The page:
UoN at 50 Articles

Up to the mid-1980, universities were acting as training institutions, to train for replacement of the expertise that had left after the Country attained independence and a few more for onward progression in the development of the Country. The jobs were available in all areas, in the public and private sector. As young lecturers we enjoyed teaching the existing traditional curriculums. The graduates rarely thought of self-employment as option. But in 1986, I recall that one graduate of the Department in the class of 1980 started a micro-enterprice in the processing of jams. He was then still in employment by the Ministry of Industry.

After 1986, the Government declared that there were not enough jobs for all the graduates from the Universities. The universities were turned into education institutions. There was panic everywhere, the graduates, the parents and the institutions. Teaching of traditional curriculums no longer seemed to be enjoyable. Incidentally even with this constraint, very few graduates dared venture like Muraguri into self-employment. There has up to today been a lot of inertia for the mindsets of the graduate and the parents ton change. Government must create jobs.

The universities, there are many today, have to do a paradigm shift in the way they teach. To start teaching for innovation identification and development – to the level of execution by self or others who are willing to buy it. Transform the mind-sets of the graduates to develop into thinkers, innovators and employers. The teachers also have to shift the paradigm of the way they teach. Many of them do not even know what innovation means. This is the only way we can join the rest of the World on this journey of the university evolution.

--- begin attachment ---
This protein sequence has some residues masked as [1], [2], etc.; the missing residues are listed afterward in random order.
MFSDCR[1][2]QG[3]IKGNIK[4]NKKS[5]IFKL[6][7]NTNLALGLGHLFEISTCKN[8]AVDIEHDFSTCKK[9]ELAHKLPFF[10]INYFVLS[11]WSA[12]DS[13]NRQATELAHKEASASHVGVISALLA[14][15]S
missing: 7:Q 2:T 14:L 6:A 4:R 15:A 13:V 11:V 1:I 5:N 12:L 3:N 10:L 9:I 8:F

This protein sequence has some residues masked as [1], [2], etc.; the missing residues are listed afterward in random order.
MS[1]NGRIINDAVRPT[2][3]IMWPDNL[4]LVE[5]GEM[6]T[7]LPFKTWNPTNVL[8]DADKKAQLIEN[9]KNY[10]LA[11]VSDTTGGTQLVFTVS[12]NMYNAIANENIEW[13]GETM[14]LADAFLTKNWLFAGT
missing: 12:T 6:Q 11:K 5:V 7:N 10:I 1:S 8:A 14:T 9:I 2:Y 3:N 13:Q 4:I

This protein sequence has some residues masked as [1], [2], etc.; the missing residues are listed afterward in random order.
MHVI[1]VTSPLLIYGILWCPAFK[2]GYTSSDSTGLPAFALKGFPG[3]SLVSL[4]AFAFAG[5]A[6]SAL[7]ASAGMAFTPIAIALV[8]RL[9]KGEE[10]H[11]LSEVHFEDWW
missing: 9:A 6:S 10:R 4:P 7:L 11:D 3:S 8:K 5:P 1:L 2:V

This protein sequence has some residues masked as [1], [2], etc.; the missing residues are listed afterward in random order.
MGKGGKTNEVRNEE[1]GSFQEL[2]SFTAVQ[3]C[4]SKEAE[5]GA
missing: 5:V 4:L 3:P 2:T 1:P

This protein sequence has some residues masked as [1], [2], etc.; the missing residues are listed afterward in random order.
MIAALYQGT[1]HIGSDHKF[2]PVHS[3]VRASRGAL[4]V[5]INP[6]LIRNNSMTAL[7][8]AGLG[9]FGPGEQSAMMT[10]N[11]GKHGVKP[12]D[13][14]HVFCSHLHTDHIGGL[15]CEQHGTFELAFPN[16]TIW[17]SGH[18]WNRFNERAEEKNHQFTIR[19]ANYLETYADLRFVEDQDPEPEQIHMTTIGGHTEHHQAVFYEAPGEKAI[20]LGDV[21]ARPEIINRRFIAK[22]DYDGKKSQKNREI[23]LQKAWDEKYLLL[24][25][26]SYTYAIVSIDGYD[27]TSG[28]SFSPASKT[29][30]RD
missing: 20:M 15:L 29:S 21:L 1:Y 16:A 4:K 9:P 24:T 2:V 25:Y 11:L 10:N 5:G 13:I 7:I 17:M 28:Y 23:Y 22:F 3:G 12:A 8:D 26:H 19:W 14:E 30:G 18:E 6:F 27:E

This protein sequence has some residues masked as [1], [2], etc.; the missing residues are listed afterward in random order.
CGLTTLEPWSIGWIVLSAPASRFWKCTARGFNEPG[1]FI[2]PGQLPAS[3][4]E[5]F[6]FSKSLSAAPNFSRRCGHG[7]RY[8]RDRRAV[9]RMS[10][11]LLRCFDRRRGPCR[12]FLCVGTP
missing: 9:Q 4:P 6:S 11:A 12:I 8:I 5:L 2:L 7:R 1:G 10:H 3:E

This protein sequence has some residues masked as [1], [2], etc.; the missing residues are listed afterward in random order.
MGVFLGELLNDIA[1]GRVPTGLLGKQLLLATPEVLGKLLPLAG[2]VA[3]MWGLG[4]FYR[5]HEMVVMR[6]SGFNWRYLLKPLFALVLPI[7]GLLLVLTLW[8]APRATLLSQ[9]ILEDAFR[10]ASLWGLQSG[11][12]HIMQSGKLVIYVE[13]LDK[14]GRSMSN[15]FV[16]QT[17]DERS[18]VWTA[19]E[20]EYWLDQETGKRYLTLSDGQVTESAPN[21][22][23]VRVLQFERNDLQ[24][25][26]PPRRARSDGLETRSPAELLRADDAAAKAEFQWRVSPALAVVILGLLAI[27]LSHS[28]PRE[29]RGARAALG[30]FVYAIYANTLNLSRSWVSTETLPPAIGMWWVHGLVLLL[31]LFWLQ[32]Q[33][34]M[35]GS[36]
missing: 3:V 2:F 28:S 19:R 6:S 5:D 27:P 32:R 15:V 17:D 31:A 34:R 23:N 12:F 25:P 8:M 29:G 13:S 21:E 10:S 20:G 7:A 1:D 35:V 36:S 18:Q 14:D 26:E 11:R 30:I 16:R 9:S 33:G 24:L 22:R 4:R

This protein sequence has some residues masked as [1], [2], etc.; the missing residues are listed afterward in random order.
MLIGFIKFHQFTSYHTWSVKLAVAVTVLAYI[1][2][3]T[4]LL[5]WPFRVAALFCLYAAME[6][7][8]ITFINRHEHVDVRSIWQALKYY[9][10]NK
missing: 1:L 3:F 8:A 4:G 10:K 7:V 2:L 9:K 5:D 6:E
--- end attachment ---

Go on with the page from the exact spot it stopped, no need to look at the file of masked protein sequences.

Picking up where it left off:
Then it used to be enjoyable to teach students whose hope for a future was glimmering in the eyes. These days with gaping eyes of uncertain future after graduation with very little clue about other safety channels besides salaried employment.

Dr. Raphael Kweyu (Pioneering student at Wangari Maathai Institute; 2012-2015)

One of the strong points in my venture as a student at Wangari Maathai Institute was the interdisciplinary nature of the program I studied. I had an opportunity of taking courses from different fields such as Law, Ecological economics, Conflict Resolution (especially Mediation), Sociology and Geography.

At the Wangari Maathai Institute, our lecturers (Thuita Thenya, Karatu Kiemo, Raphael Wahome, the late Fred Mugivane, David Mungai, Stephen Kiama, Karanja Njoroge & Robert Kibugi) were always available for consultation and guidance. As pioneering students, our coursework though interesting, was not without challenges. For example, before the Institute developed its own physical infrastructure, we did not have learning space we could call ‘our own’. I remember taking a lecture from one of the rooms at the CAVS library then rushing to beat traffic and attend another class in Chiromo campus in one of the science laboratories.  The fieldwork in Mau forests, though sometimes challenging, was always offering us new experiences by the day. We worked as a team and occasionally our supervisors would come by to check on our progress.

Through an exchange program at the University of Copenhagen, Denmark, I had an opportunity to interact with a new culture, the Danish culture, with its wonderful people. Our host professors (Vibeke Vindelev, Emborg Jens, Lund Jens, Linda Nielsen & Iben Nathan) were so kind and hospitable. They invited us in their homes in different parts of Copenhagen to meet and spend time with their families. At the Danish Fellowship Centre (DFC), I met students from different parts of the globe. We always had activities organized by the DFC junior staff that made our stay in Denmark enjoyable, these included visits to Castles and other places, dancing and cooking competitions among others.

Wangari Maathai Institute has taught me the value of working with communities in finding solutions. The Institute’s brainchild, the late Professor Wangari Maathai insisted on experiential learning. During our study, the Institute organized trips locally and internationally for us to learn about examples of sustainable grass-root practices. These included a visit to Bishop Masika’s farm in Machakos County and an excursion to Zapatera Island in Nicaragua. These were the best study experiences in my stay at WMI.